Becoming a zookeeper or animal specialist is a rewarding job. You can spend time with wildlife that many people can only see from afar. A man who has worked with big cats knows how special his job is to him.
In one video, you see various big cats relaxing in the sun as the gentleman speaks to the camera. If you watch what’s going on in the background, you’ll eventually spot a leopard charging at the man.
It’s part of the job. Although training and education are available for these animals and their handlers, this does not prevent these cats from becoming feral. No matter how long an animal has been in captivity, it still has natural instincts.
As the leopard made its way towards the man, a protective tiger swooped in and saved the day. Both cats eventually ran up to the keeper, who slapped the leopard’s powerful paw away. Leopards stalk their prey from several feet away, poised to attack as it moves in their direction.
Once the target comes within striking distance, it destroys it in a single, quick, vicious move, usually by grabbing the neck and snapping it. Smaller vertebrates, such as mice, can accomplish tasks with just a flick of their paw.
The leopard’s ability to run at nearly 40 mph gives it a distinct advantage when hunting. From three to four months old, hunting becomes more adept for young leopards.
Big Cats, Small Environments
One of the most recognizable big cats in the world is the tiger, and we’ve learned more and more about it over time. Because of their habitat diversity, tigers often come into contact with other big cats, such as leopards. However, are these felines just another food for tigers?
Three different leopard species share territory with tigers. These include the common leopard as well as the closely related clouded and snow leopard species. Each species is much weaker than a tiger, which makes them extremely prone to conflict.
Leopards and tigers occasionally engage in interspecies battles, but most of the time they make sure to keep their habitats away from each other. They may cross the road if there is a shortage of food or mates, but they will only attack if there are not enough food sources for all of them.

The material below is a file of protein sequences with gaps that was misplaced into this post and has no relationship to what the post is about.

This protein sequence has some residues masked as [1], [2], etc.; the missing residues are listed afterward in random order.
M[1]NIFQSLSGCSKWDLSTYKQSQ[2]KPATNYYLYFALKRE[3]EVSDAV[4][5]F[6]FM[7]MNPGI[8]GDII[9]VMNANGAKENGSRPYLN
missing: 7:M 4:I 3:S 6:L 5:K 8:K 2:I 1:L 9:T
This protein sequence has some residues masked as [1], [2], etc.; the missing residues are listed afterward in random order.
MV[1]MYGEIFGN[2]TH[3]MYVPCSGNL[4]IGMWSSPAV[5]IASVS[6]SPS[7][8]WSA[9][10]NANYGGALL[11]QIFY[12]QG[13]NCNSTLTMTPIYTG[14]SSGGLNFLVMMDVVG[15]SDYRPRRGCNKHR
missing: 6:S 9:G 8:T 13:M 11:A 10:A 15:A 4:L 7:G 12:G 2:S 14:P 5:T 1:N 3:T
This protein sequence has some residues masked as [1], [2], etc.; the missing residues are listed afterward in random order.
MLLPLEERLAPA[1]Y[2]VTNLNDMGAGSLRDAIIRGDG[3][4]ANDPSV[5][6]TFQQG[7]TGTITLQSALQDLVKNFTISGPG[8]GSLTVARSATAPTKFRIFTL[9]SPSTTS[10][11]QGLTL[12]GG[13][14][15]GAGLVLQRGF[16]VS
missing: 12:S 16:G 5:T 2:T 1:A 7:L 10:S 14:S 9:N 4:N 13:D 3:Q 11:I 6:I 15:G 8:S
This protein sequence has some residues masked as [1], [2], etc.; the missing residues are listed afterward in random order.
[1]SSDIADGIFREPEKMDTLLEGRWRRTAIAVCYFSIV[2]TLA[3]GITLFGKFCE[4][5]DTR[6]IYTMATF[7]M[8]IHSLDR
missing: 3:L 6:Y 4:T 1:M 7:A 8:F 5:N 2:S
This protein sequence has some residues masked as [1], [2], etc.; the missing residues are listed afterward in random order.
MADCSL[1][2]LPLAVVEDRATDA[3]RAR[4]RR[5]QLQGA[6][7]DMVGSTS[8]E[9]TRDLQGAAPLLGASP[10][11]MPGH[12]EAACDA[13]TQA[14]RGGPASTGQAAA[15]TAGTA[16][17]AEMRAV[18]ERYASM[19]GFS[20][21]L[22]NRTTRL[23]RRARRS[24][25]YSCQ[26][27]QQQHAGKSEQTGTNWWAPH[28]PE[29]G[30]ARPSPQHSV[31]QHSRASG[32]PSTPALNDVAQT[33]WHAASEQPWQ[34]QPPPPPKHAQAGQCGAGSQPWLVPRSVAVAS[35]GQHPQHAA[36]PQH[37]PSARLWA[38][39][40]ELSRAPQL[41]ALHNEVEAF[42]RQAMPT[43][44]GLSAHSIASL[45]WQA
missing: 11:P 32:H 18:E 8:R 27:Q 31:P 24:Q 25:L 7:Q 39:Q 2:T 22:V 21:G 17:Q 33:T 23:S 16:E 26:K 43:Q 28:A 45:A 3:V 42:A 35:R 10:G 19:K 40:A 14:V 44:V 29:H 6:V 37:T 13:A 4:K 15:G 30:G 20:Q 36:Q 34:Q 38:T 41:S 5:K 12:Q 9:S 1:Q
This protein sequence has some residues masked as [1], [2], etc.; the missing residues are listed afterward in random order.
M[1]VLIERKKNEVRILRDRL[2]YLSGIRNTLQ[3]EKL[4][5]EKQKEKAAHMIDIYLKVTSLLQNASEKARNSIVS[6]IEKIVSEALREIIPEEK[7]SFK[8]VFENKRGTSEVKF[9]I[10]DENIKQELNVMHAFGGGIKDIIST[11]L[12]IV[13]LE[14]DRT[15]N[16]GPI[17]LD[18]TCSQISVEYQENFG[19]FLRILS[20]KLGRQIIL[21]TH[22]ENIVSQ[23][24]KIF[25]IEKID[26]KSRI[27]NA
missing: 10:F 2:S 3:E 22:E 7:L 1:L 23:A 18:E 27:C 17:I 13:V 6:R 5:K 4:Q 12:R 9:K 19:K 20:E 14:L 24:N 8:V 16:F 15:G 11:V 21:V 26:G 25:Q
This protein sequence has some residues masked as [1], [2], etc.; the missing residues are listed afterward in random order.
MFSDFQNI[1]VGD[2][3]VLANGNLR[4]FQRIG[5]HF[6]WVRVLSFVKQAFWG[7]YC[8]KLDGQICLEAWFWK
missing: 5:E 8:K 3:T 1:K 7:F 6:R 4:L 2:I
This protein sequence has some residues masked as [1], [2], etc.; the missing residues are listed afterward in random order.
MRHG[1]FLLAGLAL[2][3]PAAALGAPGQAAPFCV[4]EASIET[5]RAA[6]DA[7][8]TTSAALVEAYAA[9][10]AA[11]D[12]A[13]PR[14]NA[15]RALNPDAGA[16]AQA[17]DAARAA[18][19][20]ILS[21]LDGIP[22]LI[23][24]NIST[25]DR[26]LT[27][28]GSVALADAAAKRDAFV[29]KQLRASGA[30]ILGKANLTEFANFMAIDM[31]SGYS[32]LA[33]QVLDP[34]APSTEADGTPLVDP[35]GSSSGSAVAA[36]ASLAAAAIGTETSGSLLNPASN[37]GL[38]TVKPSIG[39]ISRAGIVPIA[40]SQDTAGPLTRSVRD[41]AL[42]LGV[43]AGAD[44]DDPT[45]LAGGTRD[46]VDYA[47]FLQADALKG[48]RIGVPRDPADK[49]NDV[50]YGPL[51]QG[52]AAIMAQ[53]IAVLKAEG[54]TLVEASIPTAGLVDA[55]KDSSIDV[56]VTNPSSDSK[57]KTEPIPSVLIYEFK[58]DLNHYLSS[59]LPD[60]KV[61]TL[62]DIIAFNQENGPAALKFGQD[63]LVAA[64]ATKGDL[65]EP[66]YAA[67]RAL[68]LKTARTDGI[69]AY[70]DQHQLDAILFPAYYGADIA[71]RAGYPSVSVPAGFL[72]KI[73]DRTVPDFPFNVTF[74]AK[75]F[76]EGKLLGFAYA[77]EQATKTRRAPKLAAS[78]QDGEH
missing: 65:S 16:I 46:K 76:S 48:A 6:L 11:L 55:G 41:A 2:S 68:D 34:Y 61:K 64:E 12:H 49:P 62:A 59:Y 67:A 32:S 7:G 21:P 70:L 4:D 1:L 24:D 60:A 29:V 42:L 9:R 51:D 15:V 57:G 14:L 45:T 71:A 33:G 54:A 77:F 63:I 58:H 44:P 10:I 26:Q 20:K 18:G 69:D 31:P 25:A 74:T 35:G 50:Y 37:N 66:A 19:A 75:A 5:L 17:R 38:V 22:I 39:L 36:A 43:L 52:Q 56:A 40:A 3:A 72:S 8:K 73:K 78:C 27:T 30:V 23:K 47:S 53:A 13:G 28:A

In a battle between a leopard and a tiger, no matter which species fights the other, the tiger will almost always emerge as the winner. Fortunately, the fight was not too intense, and everyone was safe and sound!
- This tiger stops for a drink before a bully elephant strolls by
- Bambi made a big mistake and ran straight into the tiger
- The next-level leopard somehow caught an eagle
- This Leopard Caught a Warthog, Then a Lion Appeared
I am broadly interested in how human activities influence the ability of wildlife to persist in the modified environments that we create.
Specifically, my research investigates how the configuration and composition of landscapes influence the movement and population dynamics of forest birds. Both natural and human-derived fragmenting of habitat can influence where birds settle, how they access the resources they need to survive and reproduce, and these factors in turn affect population demographics. Most recently, I have been studying the ability of individuals to move through and utilize forested areas which have been modified through timber harvest as they seek out resources for the breeding and postfledging phases. As well I am working in collaboration with Parks Canada scientists to examine in the influence of high density moose populations on forest bird communities in Gros Morne National Park. Many of my projects are conducted in collaboration or consultation with representatives of industry and government agencies, seeking to improve the management and sustainability of natural resource extraction.
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